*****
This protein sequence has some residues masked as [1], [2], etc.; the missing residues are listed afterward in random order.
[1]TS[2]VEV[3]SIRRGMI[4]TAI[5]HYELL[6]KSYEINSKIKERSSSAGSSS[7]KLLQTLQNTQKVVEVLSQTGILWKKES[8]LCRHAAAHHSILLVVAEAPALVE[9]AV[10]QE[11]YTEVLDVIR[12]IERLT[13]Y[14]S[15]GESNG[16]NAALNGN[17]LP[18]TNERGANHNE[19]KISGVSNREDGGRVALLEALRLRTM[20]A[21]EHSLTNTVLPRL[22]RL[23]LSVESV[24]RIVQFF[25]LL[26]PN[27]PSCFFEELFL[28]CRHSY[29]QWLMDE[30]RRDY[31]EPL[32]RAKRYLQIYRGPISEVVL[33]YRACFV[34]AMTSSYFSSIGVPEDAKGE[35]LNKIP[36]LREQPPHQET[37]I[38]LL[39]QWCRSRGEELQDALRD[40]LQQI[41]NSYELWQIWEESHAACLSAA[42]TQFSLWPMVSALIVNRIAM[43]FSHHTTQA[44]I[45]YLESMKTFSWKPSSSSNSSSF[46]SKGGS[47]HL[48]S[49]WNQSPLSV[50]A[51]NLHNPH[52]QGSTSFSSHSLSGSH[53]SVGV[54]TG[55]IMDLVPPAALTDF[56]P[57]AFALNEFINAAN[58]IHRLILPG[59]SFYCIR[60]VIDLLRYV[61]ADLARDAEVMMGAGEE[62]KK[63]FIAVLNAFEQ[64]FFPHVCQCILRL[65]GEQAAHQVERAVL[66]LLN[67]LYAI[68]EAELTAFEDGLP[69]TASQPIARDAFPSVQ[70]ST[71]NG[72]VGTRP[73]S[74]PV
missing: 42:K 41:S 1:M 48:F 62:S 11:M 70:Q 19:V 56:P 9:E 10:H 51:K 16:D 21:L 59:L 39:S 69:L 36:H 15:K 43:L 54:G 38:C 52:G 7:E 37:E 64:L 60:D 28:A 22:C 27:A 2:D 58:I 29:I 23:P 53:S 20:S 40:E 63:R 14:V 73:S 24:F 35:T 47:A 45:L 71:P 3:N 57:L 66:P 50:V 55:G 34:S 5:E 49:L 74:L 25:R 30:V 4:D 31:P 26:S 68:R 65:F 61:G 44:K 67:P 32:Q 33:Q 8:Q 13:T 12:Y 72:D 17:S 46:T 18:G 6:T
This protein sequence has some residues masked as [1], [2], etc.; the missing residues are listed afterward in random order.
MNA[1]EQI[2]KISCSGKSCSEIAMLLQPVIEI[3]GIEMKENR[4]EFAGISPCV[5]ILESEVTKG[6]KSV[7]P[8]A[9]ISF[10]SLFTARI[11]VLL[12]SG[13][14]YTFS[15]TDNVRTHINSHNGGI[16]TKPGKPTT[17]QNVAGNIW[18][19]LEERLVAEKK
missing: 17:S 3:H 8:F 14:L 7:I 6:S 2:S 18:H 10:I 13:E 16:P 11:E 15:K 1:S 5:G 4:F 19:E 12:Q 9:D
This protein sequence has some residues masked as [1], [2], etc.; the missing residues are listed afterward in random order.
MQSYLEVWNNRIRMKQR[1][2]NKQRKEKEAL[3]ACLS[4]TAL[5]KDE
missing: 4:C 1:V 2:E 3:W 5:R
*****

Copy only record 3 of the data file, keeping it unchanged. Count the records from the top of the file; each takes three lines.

This protein sequence has some residues masked as [1], [2], etc.; the missing residues are listed afterward in random order.
MQSYLEVWNNRIRMKQR[1][2]NKQRKEKEAL[3]ACLS[4]TAL[5]KDE
missing: 4:C 1:V 2:E 3:W 5:R